The year 2020 still seems like it’s far away, doesn’t it? Not less than four months away from ticking over.
With that nice round number in mind, who have been the best Pittsburgh Penguins in the last 20 years? To make for a nice all-Pens team of the 21st century.
For reference of how things have broken out this century for the team, here are the top 66 scorers the team has had via hockey-reference (starting with the 1999-2000 season on):
Kris Letang has had staying power, but it was a bit surprising to me to see him checking in third on this list. It’s still pretty cool that Mario Lemieux and Jaromir Jagr (despite not playing very many games) are still holding at 11th and 13th, respectively. Jake Guentzel is hunting the legends down, but after that they’ll stay in the top 15 for quite some time still to come.
Here’s who has laced ‘em up the most in the 21st century (well, again starting with October 1999):
Tyler Kennedy showing up so high was surprising to me. Didn’t feel like he’s played more games right now in a Pens’ jersey than Patric Hornqvist or Brian Dumoulin has, but it’s true (for a little while longer, anyways).
Now let’s build a team. It’s fun because you can pretty much make it however you want, and there’s certainly no shortage of star power. I’m going to consider it to be only as they were in the 2000’s. So Mario Lemieux to me for this isn’t THE 1988 Mario who was unstoppable, he’s the 2000’s era player with a bad hip and back. I’m also going to consider the stint of playing with Pittsburgh in the 2000’s, so players like Jarome Iginla and Marian Hossa aren’t going to make the all-2000’s Pens team, because they didn’t play enough of it in Pittsburgh.
It also goes to show player turnover in that playing two full seasons (164 games) will have you rank 50th in team history this decade. Play all the games in four seasons (328, whattup Phil) and you’re in 14th place. It certainly is a league with a lot of bouncing around and stints don’t always last that long..
With all that said, here’s the Pensburgh Team of the 2000’s:
Chris Kunitz - Sidney Crosby - Pascal Dupuis
You just HAVE to start with this line, right? It was together for much of the 2010’s and fit for Sidney Crosby so well. Kunitz and Dupuis were players who could do everything well, and in their hey-day added speed, forechecking and always seemed to be in the right place. It’s justifiable to keep them together since Kunitz is the fourth highest Penguin scorer of the 21st century and Dupuis isn’t far behind at ninth.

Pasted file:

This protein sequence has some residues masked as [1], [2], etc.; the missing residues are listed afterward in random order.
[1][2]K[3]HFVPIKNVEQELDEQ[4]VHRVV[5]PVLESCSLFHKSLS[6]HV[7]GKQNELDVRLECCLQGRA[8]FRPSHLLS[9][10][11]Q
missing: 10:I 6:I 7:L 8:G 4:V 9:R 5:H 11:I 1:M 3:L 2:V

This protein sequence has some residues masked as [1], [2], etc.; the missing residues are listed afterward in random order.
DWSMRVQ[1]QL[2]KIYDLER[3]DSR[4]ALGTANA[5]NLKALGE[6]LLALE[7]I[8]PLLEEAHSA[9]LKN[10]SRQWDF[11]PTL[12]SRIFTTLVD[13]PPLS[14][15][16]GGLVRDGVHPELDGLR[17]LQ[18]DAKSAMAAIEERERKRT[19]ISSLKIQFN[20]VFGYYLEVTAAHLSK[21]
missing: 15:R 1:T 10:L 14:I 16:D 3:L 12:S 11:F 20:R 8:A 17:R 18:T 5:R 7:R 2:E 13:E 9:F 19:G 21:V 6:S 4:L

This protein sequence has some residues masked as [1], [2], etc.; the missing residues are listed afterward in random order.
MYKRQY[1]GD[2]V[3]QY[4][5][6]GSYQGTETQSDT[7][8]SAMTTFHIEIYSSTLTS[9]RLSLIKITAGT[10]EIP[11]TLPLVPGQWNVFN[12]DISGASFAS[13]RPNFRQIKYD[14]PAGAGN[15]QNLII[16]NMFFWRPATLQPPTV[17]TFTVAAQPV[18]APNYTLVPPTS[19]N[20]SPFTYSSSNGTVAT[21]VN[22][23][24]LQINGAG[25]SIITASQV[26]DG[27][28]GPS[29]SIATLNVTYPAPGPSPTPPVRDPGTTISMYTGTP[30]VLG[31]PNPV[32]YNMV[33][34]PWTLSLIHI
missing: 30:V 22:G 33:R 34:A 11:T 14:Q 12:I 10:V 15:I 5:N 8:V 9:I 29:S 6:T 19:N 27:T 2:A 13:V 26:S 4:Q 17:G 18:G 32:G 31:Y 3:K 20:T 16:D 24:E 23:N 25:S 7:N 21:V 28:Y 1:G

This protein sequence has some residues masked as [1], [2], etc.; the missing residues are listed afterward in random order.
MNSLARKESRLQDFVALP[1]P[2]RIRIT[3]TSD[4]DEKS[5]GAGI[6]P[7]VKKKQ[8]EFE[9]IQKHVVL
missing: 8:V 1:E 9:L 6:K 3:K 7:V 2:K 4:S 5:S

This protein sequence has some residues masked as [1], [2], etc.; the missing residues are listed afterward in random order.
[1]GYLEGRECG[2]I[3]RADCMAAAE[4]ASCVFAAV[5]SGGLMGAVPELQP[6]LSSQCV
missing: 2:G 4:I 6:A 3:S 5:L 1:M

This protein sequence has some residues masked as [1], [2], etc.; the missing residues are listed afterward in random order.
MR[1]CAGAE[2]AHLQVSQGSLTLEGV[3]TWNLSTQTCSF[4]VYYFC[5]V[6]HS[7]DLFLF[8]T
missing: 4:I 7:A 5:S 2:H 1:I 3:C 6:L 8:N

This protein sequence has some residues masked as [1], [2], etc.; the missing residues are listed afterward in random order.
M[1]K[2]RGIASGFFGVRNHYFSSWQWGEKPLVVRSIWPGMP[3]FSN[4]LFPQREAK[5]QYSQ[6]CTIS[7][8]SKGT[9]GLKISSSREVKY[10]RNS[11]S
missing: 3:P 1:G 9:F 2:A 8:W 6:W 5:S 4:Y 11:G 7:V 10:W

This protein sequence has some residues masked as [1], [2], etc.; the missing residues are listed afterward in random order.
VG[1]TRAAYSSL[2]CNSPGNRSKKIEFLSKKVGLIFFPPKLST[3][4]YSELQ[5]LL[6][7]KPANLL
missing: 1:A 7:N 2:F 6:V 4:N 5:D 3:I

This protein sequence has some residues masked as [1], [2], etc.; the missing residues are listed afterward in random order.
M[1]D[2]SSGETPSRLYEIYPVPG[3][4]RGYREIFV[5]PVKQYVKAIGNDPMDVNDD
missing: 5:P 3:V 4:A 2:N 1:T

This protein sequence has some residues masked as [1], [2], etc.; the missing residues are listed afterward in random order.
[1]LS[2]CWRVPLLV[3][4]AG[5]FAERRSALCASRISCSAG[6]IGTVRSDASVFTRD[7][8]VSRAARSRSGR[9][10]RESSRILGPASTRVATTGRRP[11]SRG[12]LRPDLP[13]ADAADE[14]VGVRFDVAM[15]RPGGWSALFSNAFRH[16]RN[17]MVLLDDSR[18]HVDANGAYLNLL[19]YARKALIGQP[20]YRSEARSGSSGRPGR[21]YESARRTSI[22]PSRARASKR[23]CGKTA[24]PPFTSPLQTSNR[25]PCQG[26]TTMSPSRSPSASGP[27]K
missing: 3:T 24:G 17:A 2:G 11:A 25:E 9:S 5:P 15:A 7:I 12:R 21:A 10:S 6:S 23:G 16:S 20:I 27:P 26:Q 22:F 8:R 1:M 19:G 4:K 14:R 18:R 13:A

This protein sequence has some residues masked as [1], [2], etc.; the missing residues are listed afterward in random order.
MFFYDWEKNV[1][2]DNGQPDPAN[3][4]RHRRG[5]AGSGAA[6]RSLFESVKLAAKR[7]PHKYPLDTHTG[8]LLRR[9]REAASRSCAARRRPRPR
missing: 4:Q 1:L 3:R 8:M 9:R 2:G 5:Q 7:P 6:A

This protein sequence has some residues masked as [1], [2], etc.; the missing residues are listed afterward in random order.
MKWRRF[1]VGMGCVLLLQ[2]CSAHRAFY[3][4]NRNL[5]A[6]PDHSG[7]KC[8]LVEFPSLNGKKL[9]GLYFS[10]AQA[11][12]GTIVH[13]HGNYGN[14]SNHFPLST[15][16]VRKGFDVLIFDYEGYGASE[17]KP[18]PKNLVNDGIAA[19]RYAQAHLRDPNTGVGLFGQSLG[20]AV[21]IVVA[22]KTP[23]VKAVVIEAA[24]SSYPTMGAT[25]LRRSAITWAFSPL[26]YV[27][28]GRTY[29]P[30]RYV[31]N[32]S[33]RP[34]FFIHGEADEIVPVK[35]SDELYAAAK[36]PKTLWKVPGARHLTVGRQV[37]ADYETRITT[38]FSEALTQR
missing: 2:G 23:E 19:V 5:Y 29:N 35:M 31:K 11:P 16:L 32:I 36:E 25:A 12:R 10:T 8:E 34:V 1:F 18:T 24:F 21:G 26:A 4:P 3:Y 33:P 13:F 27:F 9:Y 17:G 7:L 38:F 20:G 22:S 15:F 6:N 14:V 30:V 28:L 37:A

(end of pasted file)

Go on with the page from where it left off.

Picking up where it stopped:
Mario Lemieux - Evgeni Malkin - Jaromir Jagr
A coach might not like this line when they didn’t have the puck for defensive responsibility, but again, it’s tough not to have these guys here. Jagr won the Art Ross Trophy in 2000 and 2001, so he only played two seasons with Pittsburgh in the 21st century, but in both of them he was the best forward in the game and still at his peak.
Lemieux was fading in the twilight of his career, but he’s still Mario Lemieux with vision unlike any other. Add those two all-time greats with Evgeni Malkin and you’ve got one heck of a line.
Martin Straka - Jordan Staal - Alex Kovalev
Jordan Staal was always buried in a defensive role with checking caliber wingers, but that’s not the case here. Straka and Kovalev were two-thirds of a line (with Robert Lang) that saw all three place in the top-20 of league scoring in 2000-01 — Straka and Kovalev finished tied-for-fourth. And that was the Pens’ SECOND line that year.
Straka was total speed and great finishing, Kovalev was one of the most purely talented players to ever pick up a hockey stick. Add them with the all-around ability that Staal showed in Pittsburgh and you have one heck of a well-balanced line.
Ryan Malone - Max Talbot - Patric Hornqvist
Could have made a bit more of a skilled fourth line (Lang, Phil Kessel, Aleksey Morozov, Jan Hrdina and Jake Guentzel all available and considered) but I’m going to add energy, effort and heart-and-soul type players to round out my team. Malone developed into an impact player that helped turn the Pens around, and Talbot and Hornqvist have game winning goals in Stanley Cup Final clinching games, and that’s the type of element you need.
They would run through a wall or block a shot with their face if they needed to, and that feels right to be a “4th line” type of mentality on a team full of superstars that doesn’t need more offensive muscle but maybe a different type of tempo and offer another look.
Sergei Gonchar / Kris Letang
It’s all offensive all the time, but there’s no doubt these are the top-two defenders of the 2000’s for the Pens. Both receive(d) Norris votes at times, and both probably get over-scrutinized for defensive miscues but both are tremendous puck movers and minute-eaters that facilitate the offense.
Brooks Orpik / Ryan Whitney
With the passing of time, it’s easier to forget the impact Ryan Whitney had with 150 points (t-21st among all skaters in the 2000’s). Orpik, hilariously, has almost as many points as a Penguin, through sheer games played. A classic defensive defenseman and puck mover here.
Brian Dumoulin / Darius Kasparaitis
Kasparaitis stuck around long enough in the 2000’s to make our team, because of his all around impact. He was miscast as a first pair guy, but the Pens didn’t have much else to work with and he could at least be passable in that role. But he thrived of course when he didn’t have puck and making life hell for the forwards skating in against him. We’ll team him here with the super-smooth Dumoulin and make for a tremendous shut-down pair.
Marc-Andre Fleury / Matt Murray
In a few more years, this may end up being the tandem for the team’s all-time history and not just this century (apologies Tom Barrasso).
So this will be a natural point to build differing teams, no right or wrong answer but let us know who makes your Pens team of the 2000’s.